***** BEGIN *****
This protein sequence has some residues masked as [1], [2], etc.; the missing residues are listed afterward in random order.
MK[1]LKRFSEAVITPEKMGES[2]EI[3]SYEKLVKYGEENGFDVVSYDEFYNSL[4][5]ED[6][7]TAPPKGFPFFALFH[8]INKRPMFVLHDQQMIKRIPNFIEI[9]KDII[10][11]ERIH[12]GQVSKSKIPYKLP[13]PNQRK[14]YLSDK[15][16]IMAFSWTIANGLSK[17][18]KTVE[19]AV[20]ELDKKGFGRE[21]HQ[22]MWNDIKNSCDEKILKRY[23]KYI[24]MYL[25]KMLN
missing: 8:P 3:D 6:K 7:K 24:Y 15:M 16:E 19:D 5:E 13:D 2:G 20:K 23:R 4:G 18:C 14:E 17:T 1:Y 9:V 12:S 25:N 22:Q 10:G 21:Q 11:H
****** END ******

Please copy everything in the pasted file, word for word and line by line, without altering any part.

This protein sequence has some residues masked as [1], [2], etc.; the missing residues are listed afterward in random order.
MK[1]LKRFSEAVITPEKMGES[2]EI[3]SYEKLVKYGEENGFDVVSYDEFYNSL[4][5]ED[6][7]TAPPKGFPFFALFH[8]INKRPMFVLHDQQMIKRIPNFIEI[9]KDII[10][11]ERIH[12]GQVSKSKIPYKLP[13]PNQRK[14]YLSDK[15][16]IMAFSWTIANGLSK[17][18]KTVE[19]AV[20]ELDKKGFGRE[21]HQ[22]MWNDIKNSCDEKILKRY[23]KYI[24]MYL[25]KMLN
missing: 8:P 3:D 6:K 7:K 24:Y 15:M 16:E 19:D 5:E 13:D 2:G 20:K 23:R 4:G 18:C 14:E 17:T 1:Y 9:V 12:S 25:N 22:Q 10:G 21:Q 11:H